Pathogenic variants were also detected in genes not frequently associated with HBOC, such as DCLRE1C (16), PDGFB, WRN (16), and PDE11A (18). The DCLRE1C gene (cytoband 10p13) codes for the ubiquitously expressed nuclear protein Artemis, which has 5-3′ exonuclease activity and participates in V(D)J recombination and in non-homologous end joining DNA repair, especially in double-strand breaks caused by radiation and oxidative stress (38–41). Germline alterations in this gene have been reported in patients with autosomal recessive conditions such as the Athabascan-type severe combined immunodeficiency (SCIDA) and the Omenn syndrome (42, 43). Artemis is a substrate of phosphorylation by ATM in response to DNA damage and interacts with BRCA1 and the MRN complex composed of MRE11, RAD50, and NBN (44). The pathogenic variant detected in DCLRE1C, p.G135R, is located in the b-lactamase domain, which is the catalytic core for V(D)J recombination (45) and has been classified as a probably pathogenic in ClinVar. The intimate role of this protein in DNA repair is highly suggestive of a cancer susceptibility gene when it is altered in heterozygosity. As for the PDGFB gene (22q13.1), it codes for a potent mitogen protein that participates in the regulation of multiple processes including embryonic development, cell proliferation, cell migration, survival and chemotaxis. The alteration detected in PDGFB (p.R134X) truncates the protein in the N-terminal PDGF/VEGF domain, which is essential for the homo- or heterodimerization with PDGFA and for binding and activation of the PDGFR receptors. Germinal alterations in this gene cause familial susceptibility to meningiomas and brain calcifications, both with an autosomal dominant inheritance pattern (46–48). Particularly, there are no previous reports associating this gene to HBOC susceptibility. The individual carrying this variant (C19) has not been diagnosed with BC, but her family history included a maternal aunt diagnosed with premenopausal breast cancer, a sister with BC at 41 years of age and her mother was diagnosed with lung cancer. It is possible that additional genetic factors or specific exposures could play a role in the aggregation of the disease in this patient and her family.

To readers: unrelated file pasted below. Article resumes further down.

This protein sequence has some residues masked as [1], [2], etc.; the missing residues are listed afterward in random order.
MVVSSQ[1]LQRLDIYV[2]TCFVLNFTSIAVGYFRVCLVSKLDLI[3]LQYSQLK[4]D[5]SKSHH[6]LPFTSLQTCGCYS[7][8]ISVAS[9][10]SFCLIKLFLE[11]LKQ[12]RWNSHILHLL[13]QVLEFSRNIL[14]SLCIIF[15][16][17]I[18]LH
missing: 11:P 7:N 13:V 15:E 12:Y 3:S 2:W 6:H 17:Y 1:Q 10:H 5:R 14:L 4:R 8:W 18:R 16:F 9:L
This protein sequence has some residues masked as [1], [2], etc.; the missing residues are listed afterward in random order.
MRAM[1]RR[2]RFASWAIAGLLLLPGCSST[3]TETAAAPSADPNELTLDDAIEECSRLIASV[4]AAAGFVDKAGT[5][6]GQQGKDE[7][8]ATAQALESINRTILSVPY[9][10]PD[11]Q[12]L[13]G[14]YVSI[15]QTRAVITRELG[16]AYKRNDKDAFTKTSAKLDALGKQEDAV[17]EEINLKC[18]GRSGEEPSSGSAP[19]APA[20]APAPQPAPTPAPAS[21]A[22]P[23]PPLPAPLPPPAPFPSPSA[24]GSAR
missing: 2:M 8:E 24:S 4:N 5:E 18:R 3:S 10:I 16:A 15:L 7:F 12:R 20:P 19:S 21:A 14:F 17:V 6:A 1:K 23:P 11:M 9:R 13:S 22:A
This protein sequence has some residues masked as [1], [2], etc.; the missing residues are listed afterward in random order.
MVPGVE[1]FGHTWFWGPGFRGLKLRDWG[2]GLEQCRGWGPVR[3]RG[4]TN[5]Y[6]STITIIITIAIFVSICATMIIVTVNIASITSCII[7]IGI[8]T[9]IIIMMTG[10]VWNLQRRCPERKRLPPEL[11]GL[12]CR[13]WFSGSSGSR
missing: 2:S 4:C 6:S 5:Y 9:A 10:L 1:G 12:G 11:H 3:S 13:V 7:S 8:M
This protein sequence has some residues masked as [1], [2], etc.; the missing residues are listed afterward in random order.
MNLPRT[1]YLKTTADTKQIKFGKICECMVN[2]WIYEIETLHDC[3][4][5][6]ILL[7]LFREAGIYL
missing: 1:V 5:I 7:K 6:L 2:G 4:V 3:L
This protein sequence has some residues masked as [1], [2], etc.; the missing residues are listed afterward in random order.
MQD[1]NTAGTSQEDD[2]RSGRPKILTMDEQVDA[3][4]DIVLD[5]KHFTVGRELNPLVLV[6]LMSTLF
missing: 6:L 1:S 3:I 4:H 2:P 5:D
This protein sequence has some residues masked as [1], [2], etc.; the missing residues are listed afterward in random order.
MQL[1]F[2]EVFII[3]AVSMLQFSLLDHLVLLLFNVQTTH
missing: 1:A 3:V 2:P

In a previous study on HBOC we reported WRN and PDE11A alterations in two Mexican patients (18). In the current analysis, pathogenic variants in these genes we also found in cases from Argentina and Guatemala. The helicase WRN participates in the maintenance of genome stability, by interacting with translesion polymerases to prevent collapse of stalled replication forks (49). The WRN protein also interacts with the Ku70/80 helicases to facilitate DNA repair by the NHEJ pathway (50). Alterations in this gene in homozygosity cause Werner syndrome, characterized by premature aging, but monoallelic pathogenic variants in this gene have been previously reported in patients with inherited breast cancer, and its involvement in genome stability is compatible with a potential susceptibility role (16, 18, 51). On the other hand, PDE11A codes for a phosphodiesterase that catalyze the hydrolysis of intracellular concentrations of cyclic AMP and GMP being a negative regulator of growth promoting transduction pathways. Rare germline alterations in PDE11A have been associated with prostate and testicular germ cell tumor susceptibility (52, 53). Of importance, the same pathogenic variant detected in PDE11A, p.R329X, was identified in our previous study in one Mexican patient (18).
Noteworthy, only 5 out of the 14 genes with pathogenic variants described in our study are suggested to be reported as clinically relevant to the patient by the ACMG (26). Therefore, the overwhelming existing evidence shows that the contribution of new susceptibility genes to inherited breast cancer has been underestimated. In this regard, an effort to better establish the role of these non-BRCA genes to HBOC susceptibility in populations from LA is being carried out by the LACAM project and will be discussed in future publications.